New report maps the scale of TNE opportunity in India
- Indian enrolments are surging in major study destinations around the world
- There are many more destinations, however, outside that top tier of global leaders, that also host significant numbers of Indian students
- A recent analysis suggests that Indian demand for some of those leading destinations may have peaked over 2021 and 2022
- The report also highlights, however, a major opportunity to expand transnational education provision in India, a major market that has arguably been underserved in this sense up to this point
Major English-speaking destinations – notably Canada, the UK, Australia, and the United States – have been reporting two contrasting trends in recent years. Chinese enrolments, which have powered growth in international student mobility for decades, have been trending downward, even as Indian student numbers are surging.
However, a new report from Times Higher Education (THE) and Studyportals makes it clear that Indian students are pursuing their studies in many more countries worldwide. Spotlight on India Report: Recruitment Insight and Transnational Education Trends notes that, outside of the four leading destinations, countries with more than 5,000 higher education students from India include Bangladesh, the UAE, China, Georgia, Germany, Ireland, Kazakhstan, Kyrgyzstan, New Zealand, Oman, Philippines, Russia, and Saudi Arabia.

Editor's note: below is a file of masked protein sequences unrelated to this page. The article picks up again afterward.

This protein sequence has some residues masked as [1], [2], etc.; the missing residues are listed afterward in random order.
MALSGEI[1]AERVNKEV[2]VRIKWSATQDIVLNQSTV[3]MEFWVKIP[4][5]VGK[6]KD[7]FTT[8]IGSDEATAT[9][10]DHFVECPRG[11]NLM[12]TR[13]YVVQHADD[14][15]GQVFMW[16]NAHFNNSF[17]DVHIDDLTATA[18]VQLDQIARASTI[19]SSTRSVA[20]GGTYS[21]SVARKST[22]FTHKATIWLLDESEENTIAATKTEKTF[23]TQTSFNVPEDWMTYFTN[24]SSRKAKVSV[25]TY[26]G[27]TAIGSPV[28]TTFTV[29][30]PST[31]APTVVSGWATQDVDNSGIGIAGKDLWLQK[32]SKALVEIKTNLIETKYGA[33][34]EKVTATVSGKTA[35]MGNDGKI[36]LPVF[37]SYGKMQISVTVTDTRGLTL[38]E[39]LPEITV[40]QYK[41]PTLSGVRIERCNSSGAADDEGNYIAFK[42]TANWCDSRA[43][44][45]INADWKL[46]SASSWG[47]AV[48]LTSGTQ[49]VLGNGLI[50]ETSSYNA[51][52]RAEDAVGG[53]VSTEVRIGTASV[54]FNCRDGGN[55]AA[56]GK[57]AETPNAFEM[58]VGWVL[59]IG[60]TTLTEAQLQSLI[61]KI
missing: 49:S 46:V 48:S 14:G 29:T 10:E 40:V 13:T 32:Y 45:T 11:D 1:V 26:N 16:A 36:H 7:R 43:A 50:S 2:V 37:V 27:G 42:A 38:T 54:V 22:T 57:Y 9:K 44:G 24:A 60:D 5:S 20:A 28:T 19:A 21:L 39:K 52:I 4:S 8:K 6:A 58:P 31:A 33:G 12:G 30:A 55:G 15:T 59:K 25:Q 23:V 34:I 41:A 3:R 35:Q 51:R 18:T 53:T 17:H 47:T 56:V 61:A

In fact, there is some indication – largely in the form of website traffic data from Studyportals platforms – that Indian student interest in some top destinations peaked over 2021 and 2022 and has been trending downward since.
To say the least, this is a noteworthy observation. While not totally indicative of the larger pattern of Indian student demand, it does reflect an important trend in terms of where Indian student interest is shifting at an early stage of their course search and planning for study abroad - that is, at the point where they are searching for programme options on a Studyportals website. That type of search activity is an early indicator of future trends as it reflects student intent at a point roughly 12 to 18 months in advance of the start of the students' study programme.
That bit of context sets us up for the chart below, in which we see that Studyportals is reporting lower volumes of pageviews (for undergraduate and graduate programmes combined) for Germany, the UK, Canada, and the US through June 2023.
"Whilst, business and management, computer science and engineering related disciplines are still the most popular the report shows rising interest in studying hospitality, leisure and sports," adds an accompanying release from Studyportals, in commenting on trends in terms of fields of study. "Business, computer science and engineering are also the most sought-after for master's students, with natural sciences and medical-related programmes also in demand."
The TNE opportunity